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GMO recently published on this ("The Case for Not Currency Hedging Foreign Equity Investments: A U.S. Investor’s Perspective" 1). The basic take-away is that anytime the company or ETF's underlying fundamentals should have nothing to do with the trading currency, it could make sense to not hedge. Think, in the simple case, of a company that is US domiciled ...


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There is an interesting relationship between currency hedging and the carry trade. It can be shown that currency hedging will add to returns iff the carry trade is profitable. The two are equivalent if you think it through. So for example in the past 20 years interest rates have been very low in Japan and it has been profitable to borrow in Japan and invest ...


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A famous article many years ago was The Free Lunch in Currency Hedging by Andre Perold (1988). [http://www.hbs.edu/faculty/Pages/item.aspx?num=5305 ] It showed that while currency hedging does not change long term returns, it does reduce volatility. Thus, for a mean variance investor, it could be beneficial. This is because FX is not much correlated with ...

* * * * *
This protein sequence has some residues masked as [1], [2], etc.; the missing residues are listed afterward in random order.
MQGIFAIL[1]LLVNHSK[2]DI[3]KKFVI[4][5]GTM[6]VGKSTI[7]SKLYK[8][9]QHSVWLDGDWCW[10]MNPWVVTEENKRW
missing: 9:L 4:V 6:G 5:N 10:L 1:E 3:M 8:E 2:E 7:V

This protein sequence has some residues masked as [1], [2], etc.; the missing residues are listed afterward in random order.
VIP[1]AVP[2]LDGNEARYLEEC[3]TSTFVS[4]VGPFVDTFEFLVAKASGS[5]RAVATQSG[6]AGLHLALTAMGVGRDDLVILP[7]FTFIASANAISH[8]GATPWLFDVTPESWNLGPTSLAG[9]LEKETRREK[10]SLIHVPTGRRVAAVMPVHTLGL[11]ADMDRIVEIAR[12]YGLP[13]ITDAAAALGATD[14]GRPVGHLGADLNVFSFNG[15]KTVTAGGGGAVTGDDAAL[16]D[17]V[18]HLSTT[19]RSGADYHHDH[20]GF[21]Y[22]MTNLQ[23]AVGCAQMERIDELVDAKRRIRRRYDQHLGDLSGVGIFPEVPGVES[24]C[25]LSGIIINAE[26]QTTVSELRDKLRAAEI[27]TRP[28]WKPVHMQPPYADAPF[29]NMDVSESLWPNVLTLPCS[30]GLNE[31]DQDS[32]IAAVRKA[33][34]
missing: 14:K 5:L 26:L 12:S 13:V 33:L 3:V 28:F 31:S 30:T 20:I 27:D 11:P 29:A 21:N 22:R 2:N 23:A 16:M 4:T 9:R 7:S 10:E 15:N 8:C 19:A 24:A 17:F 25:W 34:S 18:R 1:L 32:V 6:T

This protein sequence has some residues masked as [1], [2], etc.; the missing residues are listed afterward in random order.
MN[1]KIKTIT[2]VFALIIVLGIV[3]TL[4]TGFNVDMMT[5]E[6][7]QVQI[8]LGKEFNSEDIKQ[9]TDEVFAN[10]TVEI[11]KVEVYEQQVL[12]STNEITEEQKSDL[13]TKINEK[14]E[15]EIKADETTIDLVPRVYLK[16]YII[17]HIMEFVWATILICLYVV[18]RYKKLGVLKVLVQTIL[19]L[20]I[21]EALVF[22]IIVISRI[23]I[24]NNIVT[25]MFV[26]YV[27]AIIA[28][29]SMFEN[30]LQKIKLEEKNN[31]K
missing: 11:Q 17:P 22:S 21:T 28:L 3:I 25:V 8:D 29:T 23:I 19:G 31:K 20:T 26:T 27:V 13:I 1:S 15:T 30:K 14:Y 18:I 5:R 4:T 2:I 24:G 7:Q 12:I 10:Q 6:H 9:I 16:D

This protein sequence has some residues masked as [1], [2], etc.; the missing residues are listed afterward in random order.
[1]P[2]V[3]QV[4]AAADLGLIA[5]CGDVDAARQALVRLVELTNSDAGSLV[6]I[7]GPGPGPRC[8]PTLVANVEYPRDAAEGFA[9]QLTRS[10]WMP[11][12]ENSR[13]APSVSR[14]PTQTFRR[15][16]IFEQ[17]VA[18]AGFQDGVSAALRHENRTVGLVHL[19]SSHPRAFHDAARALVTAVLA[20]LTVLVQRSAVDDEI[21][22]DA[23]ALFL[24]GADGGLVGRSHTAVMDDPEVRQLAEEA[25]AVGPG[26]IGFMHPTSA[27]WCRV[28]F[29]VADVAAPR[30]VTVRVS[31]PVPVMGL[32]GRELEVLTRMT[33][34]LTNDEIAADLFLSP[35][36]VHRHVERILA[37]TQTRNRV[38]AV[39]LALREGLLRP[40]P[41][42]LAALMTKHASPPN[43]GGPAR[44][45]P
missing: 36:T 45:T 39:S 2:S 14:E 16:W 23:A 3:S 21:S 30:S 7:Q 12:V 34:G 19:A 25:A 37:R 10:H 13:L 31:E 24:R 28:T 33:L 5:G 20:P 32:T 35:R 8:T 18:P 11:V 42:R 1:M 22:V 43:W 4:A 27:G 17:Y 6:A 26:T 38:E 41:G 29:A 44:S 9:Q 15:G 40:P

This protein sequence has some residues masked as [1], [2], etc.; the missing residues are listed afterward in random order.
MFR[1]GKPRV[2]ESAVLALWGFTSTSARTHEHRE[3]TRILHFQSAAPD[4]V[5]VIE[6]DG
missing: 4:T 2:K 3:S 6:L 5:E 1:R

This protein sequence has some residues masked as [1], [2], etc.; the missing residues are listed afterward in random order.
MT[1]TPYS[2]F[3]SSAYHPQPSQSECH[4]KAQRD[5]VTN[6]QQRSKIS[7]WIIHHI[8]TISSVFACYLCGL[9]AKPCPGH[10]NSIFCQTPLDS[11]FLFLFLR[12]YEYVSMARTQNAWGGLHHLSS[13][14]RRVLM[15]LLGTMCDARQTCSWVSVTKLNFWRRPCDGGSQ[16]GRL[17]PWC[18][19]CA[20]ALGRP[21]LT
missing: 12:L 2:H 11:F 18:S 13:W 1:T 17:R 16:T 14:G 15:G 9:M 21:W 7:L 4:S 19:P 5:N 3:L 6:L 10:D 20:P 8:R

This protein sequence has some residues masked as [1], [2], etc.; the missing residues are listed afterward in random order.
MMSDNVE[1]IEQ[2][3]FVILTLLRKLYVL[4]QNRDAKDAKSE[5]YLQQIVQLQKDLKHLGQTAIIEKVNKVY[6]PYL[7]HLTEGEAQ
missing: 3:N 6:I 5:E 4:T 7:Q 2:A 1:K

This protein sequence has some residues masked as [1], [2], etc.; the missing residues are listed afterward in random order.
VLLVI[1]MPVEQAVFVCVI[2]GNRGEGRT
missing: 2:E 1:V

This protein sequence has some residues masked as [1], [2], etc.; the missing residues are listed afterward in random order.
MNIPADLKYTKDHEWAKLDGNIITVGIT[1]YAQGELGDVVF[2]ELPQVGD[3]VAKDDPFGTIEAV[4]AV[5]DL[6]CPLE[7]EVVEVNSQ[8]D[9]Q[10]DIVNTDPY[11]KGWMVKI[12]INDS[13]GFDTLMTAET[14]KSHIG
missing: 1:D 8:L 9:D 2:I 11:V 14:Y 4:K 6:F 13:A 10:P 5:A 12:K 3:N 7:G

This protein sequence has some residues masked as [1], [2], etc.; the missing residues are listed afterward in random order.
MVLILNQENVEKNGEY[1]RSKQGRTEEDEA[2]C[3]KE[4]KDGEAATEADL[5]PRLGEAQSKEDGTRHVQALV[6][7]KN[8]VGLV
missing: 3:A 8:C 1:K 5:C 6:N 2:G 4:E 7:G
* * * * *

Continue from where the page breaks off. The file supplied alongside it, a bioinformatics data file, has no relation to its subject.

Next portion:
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You are correct in your basic approach. Given the correlation matrix $\textbf{C}$ and standard deviation matrix $\textbf{S}$ where standard deviations occupy the diagonal and zeros the rest (i.e. $s_{i,j} = \sigma_i | i = j$ and $s_{i,j} = 0 | i \neq j$), the covariance matrix can be found as $\textbf{R} = \textbf{SCS}$. Then your portfolio standard ...


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There exist a lot of way to choose risk factors and the choice differs according to the kind of underlying assets. In your case, particularly, since the portfolio is composed by currencies, I would choose the risk factors mainly among all the macroeconomic variables available in your dataset or data provider. After that, to choose on which of them basing ...



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